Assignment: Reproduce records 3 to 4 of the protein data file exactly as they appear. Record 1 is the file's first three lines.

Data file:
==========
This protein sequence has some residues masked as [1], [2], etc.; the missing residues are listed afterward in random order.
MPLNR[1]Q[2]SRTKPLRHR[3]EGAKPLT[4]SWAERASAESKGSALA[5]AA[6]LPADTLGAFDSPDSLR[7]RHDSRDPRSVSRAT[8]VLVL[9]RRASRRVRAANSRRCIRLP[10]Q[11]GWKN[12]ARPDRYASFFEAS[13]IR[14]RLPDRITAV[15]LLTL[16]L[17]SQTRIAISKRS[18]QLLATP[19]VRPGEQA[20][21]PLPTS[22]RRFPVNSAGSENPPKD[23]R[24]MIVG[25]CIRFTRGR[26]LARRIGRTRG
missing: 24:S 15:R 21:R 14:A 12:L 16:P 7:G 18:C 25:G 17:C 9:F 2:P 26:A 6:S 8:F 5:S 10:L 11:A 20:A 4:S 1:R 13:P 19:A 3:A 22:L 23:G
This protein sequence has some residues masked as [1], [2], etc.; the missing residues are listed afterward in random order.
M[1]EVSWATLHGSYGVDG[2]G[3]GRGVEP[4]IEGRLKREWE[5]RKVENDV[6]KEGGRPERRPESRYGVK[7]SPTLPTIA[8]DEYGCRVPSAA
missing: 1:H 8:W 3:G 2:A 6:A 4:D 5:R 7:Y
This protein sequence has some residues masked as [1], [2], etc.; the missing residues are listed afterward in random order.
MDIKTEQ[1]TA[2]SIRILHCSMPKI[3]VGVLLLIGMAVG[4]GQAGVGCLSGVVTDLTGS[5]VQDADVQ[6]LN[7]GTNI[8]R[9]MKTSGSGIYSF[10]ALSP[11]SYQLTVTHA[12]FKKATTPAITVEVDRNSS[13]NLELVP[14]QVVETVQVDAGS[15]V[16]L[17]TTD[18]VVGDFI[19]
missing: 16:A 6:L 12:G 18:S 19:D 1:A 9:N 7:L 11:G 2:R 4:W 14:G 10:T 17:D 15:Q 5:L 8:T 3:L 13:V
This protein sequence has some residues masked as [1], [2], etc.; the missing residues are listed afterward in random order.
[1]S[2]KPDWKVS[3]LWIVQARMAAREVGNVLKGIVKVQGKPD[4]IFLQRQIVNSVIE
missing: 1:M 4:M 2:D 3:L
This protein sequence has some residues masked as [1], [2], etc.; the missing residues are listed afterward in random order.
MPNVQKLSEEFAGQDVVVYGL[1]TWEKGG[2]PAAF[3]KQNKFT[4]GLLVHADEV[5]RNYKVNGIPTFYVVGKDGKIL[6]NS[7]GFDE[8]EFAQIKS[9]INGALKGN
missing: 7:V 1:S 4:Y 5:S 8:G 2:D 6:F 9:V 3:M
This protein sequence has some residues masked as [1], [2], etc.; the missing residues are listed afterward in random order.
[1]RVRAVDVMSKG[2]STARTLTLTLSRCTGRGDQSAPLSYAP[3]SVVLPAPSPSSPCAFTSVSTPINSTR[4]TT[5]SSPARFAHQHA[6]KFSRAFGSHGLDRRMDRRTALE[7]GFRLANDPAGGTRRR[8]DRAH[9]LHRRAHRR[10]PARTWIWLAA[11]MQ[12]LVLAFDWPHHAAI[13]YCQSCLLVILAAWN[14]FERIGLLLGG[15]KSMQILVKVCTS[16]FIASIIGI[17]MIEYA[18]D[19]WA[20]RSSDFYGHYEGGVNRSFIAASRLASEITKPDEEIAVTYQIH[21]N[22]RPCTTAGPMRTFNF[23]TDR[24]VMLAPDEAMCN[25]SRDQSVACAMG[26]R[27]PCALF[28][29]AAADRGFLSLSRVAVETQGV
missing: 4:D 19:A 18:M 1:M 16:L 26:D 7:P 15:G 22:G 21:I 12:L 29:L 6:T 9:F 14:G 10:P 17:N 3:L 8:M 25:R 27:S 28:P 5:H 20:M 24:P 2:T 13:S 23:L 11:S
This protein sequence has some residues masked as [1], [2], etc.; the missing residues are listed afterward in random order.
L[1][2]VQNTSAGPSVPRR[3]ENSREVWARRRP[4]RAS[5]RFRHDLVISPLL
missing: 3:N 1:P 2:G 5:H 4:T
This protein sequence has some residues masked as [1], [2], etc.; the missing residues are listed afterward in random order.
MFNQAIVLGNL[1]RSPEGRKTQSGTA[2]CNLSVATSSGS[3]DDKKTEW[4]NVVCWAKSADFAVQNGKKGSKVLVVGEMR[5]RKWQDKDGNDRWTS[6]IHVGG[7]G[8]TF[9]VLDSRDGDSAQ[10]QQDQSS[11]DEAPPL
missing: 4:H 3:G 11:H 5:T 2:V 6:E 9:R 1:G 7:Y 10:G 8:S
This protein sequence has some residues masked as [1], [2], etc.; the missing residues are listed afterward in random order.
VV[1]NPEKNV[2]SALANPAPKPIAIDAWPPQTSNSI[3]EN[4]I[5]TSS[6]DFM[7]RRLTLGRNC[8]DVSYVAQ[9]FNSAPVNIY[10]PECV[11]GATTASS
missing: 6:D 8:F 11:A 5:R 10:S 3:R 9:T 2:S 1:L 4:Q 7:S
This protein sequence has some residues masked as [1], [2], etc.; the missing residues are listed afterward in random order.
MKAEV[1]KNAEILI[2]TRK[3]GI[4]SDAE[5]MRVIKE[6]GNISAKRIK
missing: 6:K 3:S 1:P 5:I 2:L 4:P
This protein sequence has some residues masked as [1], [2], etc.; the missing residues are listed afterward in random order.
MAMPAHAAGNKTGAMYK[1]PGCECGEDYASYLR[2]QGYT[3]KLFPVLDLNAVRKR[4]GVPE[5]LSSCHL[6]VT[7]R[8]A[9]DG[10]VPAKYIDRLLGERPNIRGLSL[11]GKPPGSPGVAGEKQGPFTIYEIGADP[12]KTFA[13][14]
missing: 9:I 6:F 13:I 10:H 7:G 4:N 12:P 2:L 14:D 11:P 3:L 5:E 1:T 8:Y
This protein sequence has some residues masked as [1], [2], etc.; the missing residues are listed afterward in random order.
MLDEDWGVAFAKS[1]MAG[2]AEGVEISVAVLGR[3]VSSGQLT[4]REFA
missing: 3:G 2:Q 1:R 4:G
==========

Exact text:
This protein sequence has some residues masked as [1], [2], etc.; the missing residues are listed afterward in random order.
MDIKTEQ[1]TA[2]SIRILHCSMPKI[3]VGVLLLIGMAVG[4]GQAGVGCLSGVVTDLTGS[5]VQDADVQ[6]LN[7]GTNI[8]R[9]MKTSGSGIYSF[10]ALSP[11]SYQLTVTHA[12]FKKATTPAITVEVDRNSS[13]NLELVP[14]QVVETVQVDAGS[15]V[16]L[17]TTD[18]VVGDFI[19]
missing: 16:A 6:L 12:G 18:S 19:D 1:A 9:N 7:L 11:G 2:R 4:W 14:G 10:T 17:D 15:Q 5:L 8:T 3:L 13:V
This protein sequence has some residues masked as [1], [2], etc.; the missing residues are listed afterward in random order.
[1]S[2]KPDWKVS[3]LWIVQARMAAREVGNVLKGIVKVQGKPD[4]IFLQRQIVNSVIE
missing: 1:M 4:M 2:D 3:L